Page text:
Interwoven: The Women of Spider-Man (15:25) – like it implies, this feature discusses the women in Spidey’s life. First is the relationship between Peter Parker and his surrogate mother Aunt May. Then Tobey Maguire and Kirsten Dunst reflect on the love story between Peter Parker and Mary Jane. A couple of lesser-seen females: Betty Brant, who is Jonah Jameson’s secretary, and Ursula, the daughter of Peter Parker’s landlord, get more screen time in this feature than they did in the entire film. Gwen Stacy, a character who hasn’t appeared in either of the Spider-Man films, and who was actually Peter Parker’s first love, is also talked about.
Enter the Web is an interesting special feature because it is a unique look behind-the-scenes captured in real time. By pressing the “Angle” button on your remote control you can toggle between different cameras. Four scenes (two are from the final showdown between Doc Ock and Spider-Man, the other two on blue screen soundstages) are shown.
When you enter the Gallery you can view a series of paintings artist Alex Ross was commissioned to create. These paintings are in the opening credits for Spider-Man 2. There are 17 paintings in all.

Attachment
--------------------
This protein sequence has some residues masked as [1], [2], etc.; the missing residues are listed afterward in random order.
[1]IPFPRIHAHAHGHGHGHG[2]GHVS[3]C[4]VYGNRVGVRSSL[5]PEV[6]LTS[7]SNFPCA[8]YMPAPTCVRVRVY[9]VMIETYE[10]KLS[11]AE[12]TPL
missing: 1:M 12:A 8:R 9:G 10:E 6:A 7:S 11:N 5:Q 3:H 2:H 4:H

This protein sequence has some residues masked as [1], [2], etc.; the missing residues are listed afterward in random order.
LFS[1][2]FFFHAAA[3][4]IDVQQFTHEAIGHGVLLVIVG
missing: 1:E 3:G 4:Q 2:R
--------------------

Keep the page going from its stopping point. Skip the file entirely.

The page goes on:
Rounding out the second disc is a trailer for the Spider-Man 2 video game and a short behind-the-scenes look at the making of Spider-Man 2: The Game.
DVD-ROM EXCLUSIVES: To PC or not to PC?
When you plug the second disc into your personal computer there are a few more extras. You can access press reviews, content for your mobile phone, play the Web of Words online game, and countdown to Spider-Man 3.
THE INSIDE PULSE
There is no question that Spider-Man 2 is one of the best superhero films of all time. Is it the best film of the year? No. Is it one of the best movies of the summer? You bet. It’s not everyday that a summer movie has both a story and special effects. It was if Sam Raimi and his crew had a purpose with this film. They wanted it to be more than it should be. They succeeded.